Handling incoming messages

Our handlePub function, then, will simply need to check that the Routing field of the incoming PUB message matches the topic it's subscribed to (which isn't actually necessary since we know our broker will never forward invalid packets to our subscriber, but this is good practice anyways), and then it can just print out the contents of the message.

golang

func handlePub(incomingMessage frisbee.Message, incomingContent []byte) (*frisbee.Message, []byte, frisbee.Action) {
    if incomingMessage.Routing == topicHash {
        log.Printf("Client Received Message on Topic %s: %s", string(topic), string(incomingContent))
    }
    return
}

Initializing the Subscriber

Initializing the subscriber is done by first registering our PUB handling logic and connecting to the broker (in this case a Frisbee server running at 127.0.0.1:8192), and then sending a SUB message to the server to register ourselves in the subscribers map.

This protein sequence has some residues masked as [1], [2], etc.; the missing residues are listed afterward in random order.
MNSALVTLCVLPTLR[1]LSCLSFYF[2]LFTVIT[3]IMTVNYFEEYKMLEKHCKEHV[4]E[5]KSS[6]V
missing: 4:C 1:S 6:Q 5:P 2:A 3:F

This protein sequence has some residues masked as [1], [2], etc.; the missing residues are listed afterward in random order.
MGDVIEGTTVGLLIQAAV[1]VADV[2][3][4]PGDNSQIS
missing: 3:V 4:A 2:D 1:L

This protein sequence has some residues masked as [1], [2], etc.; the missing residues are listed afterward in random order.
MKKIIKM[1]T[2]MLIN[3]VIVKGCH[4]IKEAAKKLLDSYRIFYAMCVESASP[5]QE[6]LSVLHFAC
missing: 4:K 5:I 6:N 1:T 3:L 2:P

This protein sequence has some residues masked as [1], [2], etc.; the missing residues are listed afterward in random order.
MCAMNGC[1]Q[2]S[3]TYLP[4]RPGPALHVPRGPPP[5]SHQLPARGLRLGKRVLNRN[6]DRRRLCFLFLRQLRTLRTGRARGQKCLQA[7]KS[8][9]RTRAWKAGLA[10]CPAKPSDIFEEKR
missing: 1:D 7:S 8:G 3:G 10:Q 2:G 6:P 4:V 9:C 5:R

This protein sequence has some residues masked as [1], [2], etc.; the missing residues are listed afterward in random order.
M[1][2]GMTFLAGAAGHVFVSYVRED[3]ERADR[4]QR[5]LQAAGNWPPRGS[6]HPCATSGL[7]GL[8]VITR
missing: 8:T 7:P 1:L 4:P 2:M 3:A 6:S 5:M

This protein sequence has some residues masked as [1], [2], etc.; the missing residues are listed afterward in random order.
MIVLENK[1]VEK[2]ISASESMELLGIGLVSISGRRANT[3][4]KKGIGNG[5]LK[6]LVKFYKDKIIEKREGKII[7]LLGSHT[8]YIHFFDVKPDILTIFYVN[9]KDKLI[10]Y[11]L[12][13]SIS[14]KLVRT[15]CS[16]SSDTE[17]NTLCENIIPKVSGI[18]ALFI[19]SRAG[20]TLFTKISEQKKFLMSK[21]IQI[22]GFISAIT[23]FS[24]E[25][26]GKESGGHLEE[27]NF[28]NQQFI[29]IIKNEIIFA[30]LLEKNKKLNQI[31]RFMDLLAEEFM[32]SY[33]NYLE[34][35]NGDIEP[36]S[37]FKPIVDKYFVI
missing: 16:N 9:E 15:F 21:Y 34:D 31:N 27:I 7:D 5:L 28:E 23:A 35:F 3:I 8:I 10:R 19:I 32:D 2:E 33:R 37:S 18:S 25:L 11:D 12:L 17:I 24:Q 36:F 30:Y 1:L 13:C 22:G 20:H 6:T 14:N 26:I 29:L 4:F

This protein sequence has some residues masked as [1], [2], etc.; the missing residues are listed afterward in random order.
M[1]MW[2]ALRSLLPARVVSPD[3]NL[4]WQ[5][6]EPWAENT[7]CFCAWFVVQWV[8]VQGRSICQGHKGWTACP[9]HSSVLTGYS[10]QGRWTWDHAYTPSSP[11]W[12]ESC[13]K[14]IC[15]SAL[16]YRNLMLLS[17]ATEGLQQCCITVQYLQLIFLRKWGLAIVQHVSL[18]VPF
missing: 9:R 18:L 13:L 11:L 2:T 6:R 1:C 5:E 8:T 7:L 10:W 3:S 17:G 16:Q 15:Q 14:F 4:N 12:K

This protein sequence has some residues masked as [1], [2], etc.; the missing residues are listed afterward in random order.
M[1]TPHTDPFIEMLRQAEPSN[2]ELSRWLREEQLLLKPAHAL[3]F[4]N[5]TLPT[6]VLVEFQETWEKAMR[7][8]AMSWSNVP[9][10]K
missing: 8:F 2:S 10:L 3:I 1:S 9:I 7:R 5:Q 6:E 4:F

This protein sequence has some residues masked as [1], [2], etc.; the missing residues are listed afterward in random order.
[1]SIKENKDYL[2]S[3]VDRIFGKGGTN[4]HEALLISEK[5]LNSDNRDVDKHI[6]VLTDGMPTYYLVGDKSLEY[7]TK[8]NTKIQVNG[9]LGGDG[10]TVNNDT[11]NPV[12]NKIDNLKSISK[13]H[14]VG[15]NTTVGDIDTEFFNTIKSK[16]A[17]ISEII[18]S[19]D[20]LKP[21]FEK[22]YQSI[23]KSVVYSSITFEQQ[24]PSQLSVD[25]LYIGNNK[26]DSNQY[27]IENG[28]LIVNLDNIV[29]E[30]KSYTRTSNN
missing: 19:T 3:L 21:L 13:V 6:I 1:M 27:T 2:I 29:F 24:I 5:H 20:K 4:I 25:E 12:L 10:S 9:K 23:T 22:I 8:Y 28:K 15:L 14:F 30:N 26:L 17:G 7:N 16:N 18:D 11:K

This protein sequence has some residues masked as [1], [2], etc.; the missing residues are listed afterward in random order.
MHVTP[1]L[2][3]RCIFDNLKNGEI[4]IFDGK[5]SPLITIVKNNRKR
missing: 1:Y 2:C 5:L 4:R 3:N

golang

package main

import (
    "github.com/loophole-labs/frisbee"
    "github.com/rs/zerolog/log"
    "hash/crc32"
    "os"
    "os/signal"
)

const PUB = uint16(1)
const SUB = uint16(2)

var topic = []byte("TOPIC 1")
var topicHash = crc32.ChecksumIEEE(topic)

// Handle the PUB message type
func handlePub(incomingMessage frisbee.Message, incomingContent []byte) (*frisbee.Message, []byte, frisbee.Action) {
    if incomingMessage.Routing == topicHash {
        log.Printf("Client Received Message on Topic %s: %s", string(topic), string(incomingContent))
    }
    return
}

func main() {
    router := make(frisbee.ClientRouter)
    router[PUB] = handlePub
    exit := make(chan os.Signal)
    signal.Notify(exit, os.Interrupt)

    c := frisbee.NewClient("127.0.0.1:8192", router)
    err := c.Connect()
    if err != nil {
        panic(err)
    }

    i := 0

    // First subscribe to the topic
    err = c.Write(&frisbee.Message{
        Id:            uint32(i),
        Operation:     SUB,
        Routing:       0,
        ContentLength: uint32(len(topic)),
    }, &topic)
    if err != nil {
        panic(err)
    }

    // Now the handle pub function will be called
    // automatically whenever a message that matches the topic arrives